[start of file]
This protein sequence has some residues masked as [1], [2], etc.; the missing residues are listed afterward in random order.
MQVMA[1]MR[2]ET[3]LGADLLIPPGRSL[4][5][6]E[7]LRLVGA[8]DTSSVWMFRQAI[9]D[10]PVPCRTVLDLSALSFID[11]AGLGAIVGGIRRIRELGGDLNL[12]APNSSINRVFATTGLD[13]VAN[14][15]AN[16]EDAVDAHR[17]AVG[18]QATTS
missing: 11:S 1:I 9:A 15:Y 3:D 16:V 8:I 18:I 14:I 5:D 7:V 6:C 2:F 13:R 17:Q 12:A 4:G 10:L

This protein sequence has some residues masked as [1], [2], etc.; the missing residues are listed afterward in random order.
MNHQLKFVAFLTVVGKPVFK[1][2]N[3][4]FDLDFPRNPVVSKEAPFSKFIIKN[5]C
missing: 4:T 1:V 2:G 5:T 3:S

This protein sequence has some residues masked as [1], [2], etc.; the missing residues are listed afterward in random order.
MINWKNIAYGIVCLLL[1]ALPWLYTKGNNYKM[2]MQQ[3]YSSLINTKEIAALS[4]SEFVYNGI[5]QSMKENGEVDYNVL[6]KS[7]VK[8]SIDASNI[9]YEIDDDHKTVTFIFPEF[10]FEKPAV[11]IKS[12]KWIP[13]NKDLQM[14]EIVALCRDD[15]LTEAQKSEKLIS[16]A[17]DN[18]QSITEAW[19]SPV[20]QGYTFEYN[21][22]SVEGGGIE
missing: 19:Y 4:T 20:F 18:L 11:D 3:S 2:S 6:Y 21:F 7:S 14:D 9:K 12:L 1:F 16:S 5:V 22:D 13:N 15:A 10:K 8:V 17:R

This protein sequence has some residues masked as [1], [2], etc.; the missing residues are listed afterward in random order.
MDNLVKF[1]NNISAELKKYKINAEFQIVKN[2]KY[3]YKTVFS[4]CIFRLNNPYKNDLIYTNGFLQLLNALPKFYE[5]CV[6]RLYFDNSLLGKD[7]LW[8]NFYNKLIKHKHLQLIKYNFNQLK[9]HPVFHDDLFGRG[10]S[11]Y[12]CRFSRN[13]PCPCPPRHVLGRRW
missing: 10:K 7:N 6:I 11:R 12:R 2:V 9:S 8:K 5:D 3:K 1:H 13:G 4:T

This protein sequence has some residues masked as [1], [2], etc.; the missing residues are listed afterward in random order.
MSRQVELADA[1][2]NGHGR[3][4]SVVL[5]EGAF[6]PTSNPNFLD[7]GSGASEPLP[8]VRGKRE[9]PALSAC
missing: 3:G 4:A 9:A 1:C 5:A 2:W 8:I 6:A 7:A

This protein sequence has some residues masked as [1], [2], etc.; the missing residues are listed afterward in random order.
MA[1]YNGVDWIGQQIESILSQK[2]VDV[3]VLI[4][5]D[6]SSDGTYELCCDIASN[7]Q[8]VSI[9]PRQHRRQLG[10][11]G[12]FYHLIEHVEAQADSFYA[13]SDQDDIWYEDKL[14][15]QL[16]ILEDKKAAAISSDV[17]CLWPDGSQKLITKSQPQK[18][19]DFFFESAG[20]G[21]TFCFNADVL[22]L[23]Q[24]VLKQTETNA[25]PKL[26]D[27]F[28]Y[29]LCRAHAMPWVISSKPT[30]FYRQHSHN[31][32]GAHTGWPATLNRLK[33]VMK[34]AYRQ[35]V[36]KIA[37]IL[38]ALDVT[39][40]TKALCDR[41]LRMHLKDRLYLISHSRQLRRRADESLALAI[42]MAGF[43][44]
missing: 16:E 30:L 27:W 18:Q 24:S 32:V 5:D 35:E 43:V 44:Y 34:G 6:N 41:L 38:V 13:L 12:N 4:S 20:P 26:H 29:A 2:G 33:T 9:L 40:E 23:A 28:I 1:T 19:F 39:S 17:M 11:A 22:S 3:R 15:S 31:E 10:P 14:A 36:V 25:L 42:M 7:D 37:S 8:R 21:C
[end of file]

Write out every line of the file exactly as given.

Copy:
This protein sequence has some residues masked as [1], [2], etc.; the missing residues are listed afterward in random order.
MQVMA[1]MR[2]ET[3]LGADLLIPPGRSL[4][5][6]E[7]LRLVGA[8]DTSSVWMFRQAI[9]D[10]PVPCRTVLDLSALSFID[11]AGLGAIVGGIRRIRELGGDLNL[12]APNSSINRVFATTGLD[13]VAN[14][15]AN[16]EDAVDAHR[17]AVG[18]QATTS
missing: 11:S 1:I 9:A 15:Y 3:D 16:V 8:I 18:I 14:I 5:D 7:V 6:C 2:F 13:R 17:Q 12:A 4:G 10:L

This protein sequence has some residues masked as [1], [2], etc.; the missing residues are listed afterward in random order.
MNHQLKFVAFLTVVGKPVFK[1][2]N[3][4]FDLDFPRNPVVSKEAPFSKFIIKN[5]C
missing: 4:T 1:V 2:G 5:T 3:S

This protein sequence has some residues masked as [1], [2], etc.; the missing residues are listed afterward in random order.
MINWKNIAYGIVCLLL[1]ALPWLYTKGNNYKM[2]MQQ[3]YSSLINTKEIAALS[4]SEFVYNGI[5]QSMKENGEVDYNVL[6]KS[7]VK[8]SIDASNI[9]YEIDDDHKTVTFIFPEF[10]FEKPAV[11]IKS[12]KWIP[13]NKDLQM[14]EIVALCRDD[15]LTEAQKSEKLIS[16]A[17]DN[18]QSITEAW[19]SPV[20]QGYTFEYN[21][22]SVEGGGIE
missing: 19:Y 4:T 20:F 18:L 11:D 3:S 2:S 6:Y 21:F 7:S 14:D 9:K 12:L 1:F 16:S 5:V 22:D 13:N 15:A 10:K 8:V 17:R

This protein sequence has some residues masked as [1], [2], etc.; the missing residues are listed afterward in random order.
MDNLVKF[1]NNISAELKKYKINAEFQIVKN[2]KY[3]YKTVFS[4]CIFRLNNPYKNDLIYTNGFLQLLNALPKFYE[5]CV[6]RLYFDNSLLGKD[7]LW[8]NFYNKLIKHKHLQLIKYNFNQLK[9]HPVFHDDLFGRG[10]S[11]Y[12]CRFSRN[13]PCPCPPRHVLGRRW
missing: 10:K 7:N 6:I 11:R 12:R 2:V 9:S 8:K 5:D 3:K 1:H 13:G 4:T

This protein sequence has some residues masked as [1], [2], etc.; the missing residues are listed afterward in random order.
MSRQVELADA[1][2]NGHGR[3][4]SVVL[5]EGAF[6]PTSNPNFLD[7]GSGASEPLP[8]VRGKRE[9]PALSAC
missing: 3:G 4:A 9:A 1:C 5:A 2:W 8:I 6:A 7:A

This protein sequence has some residues masked as [1], [2], etc.; the missing residues are listed afterward in random order.
MA[1]YNGVDWIGQQIESILSQK[2]VDV[3]VLI[4][5]D[6]SSDGTYELCCDIASN[7]Q[8]VSI[9]PRQHRRQLG[10][11]G[12]FYHLIEHVEAQADSFYA[13]SDQDDIWYEDKL[14][15]QL[16]ILEDKKAAAISSDV[17]CLWPDGSQKLITKSQPQK[18][19]DFFFESAG[20]G[21]TFCFNADVL[22]L[23]Q[24]VLKQTETNA[25]PKL[26]D[27]F[28]Y[29]LCRAHAMPWVISSKPT[30]FYRQHSHN[31][32]GAHTGWPATLNRLK[33]VMK[34]AYRQ[35]V[36]KIA[37]IL[38]ALDVT[39][40]TKALCDR[41]LRMHLKDRLYLISHSRQLRRRADESLALAI[42]MAGF[43][44]
missing: 16:E 30:L 27:W 18:Q 24:S 32:V 5:D 35:E 43:V 44:Y 34:G 6:N 41:L 38:V 13:L 12:N 4:S 20:P 26:H 29:A 2:G 33:T 9:L 40:E 23:A 28:I 1:T 19:F 39:S 17:M 11:A 22:S 3:R 15:S 31:E 10:P 14:A 36:V 25:L 42:M 7:D 37:S 8:R 21:C